The Thorough Review

Since agreeing to take on the EiC job, I have been receiving the comments that author’s make on the post-submission survey that AGU sends out. One of the biggest comments in these anonymous survey results (AGU redacts the names before forwarding to me) and personal conversations about the journal is that the review process needs to be improved. The “shifting goalposts” phenomenon is a major complaint, as is concern about referees insisting on correction of a minor point. At the opposite end is the single-paragraph review, giving the referee’s general negative impression but only a few vague comments, with barely any actionable suggestions for improvement.

I want referees to thoroughly review a manuscript on the first pass. I want referees to comment on the introduction, noting whether the question is well-defined and well-supported by the historical context in this section. I want referees to comment on the methodology, scrutinizing the reasonableness of the approach for addressing the question posed. I also want reviewers to think about the reproducibility of the results from the description of the methodology in the paper. I want referees to examine the results and assess whether they uphold the conclusions. I want referees to carefully consider the discussion, contemplating the implications, broader impacts, caveats, and limitations of the findings with respect to previous results in this field. For all of these points, a thorough review not only points out what should be better, but make suggestions to the author on how to improve the manuscript and satisfy the referee.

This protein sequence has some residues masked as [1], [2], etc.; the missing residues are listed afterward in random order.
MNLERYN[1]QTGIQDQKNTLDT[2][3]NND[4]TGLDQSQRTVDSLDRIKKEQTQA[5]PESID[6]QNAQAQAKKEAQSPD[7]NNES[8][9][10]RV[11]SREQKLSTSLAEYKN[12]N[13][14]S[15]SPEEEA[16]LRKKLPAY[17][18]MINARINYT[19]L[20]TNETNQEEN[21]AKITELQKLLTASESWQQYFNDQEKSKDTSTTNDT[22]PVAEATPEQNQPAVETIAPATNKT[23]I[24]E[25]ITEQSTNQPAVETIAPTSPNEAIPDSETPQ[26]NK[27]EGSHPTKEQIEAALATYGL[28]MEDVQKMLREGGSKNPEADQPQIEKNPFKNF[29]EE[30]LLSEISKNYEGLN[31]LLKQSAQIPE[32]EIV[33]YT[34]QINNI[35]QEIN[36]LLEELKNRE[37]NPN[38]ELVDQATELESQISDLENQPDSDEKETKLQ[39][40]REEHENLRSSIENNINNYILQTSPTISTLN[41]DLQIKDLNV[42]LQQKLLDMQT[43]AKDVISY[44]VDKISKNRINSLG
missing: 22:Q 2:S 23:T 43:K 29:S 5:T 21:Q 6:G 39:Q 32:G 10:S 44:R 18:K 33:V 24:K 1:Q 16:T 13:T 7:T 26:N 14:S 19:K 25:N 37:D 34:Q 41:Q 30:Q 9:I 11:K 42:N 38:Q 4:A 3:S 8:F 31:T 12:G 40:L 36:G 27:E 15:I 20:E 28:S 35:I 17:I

Just as important as noting the negative aspects of a manuscript, a thorough review should also highlight the positive points of the study. Referees sometimes disagree, and it is then up to the editor to choose how to weigh these differing comments in deciding the fate of the manuscript. Including positive comments about a manuscript provides a counterbalance to the otherwise overwhelming list of negative comments and suggestions for improvement.

I have already seen several outstanding and thorough reviews in my short time as an editor for JGR-Space Physics. I hope to see many more.

 

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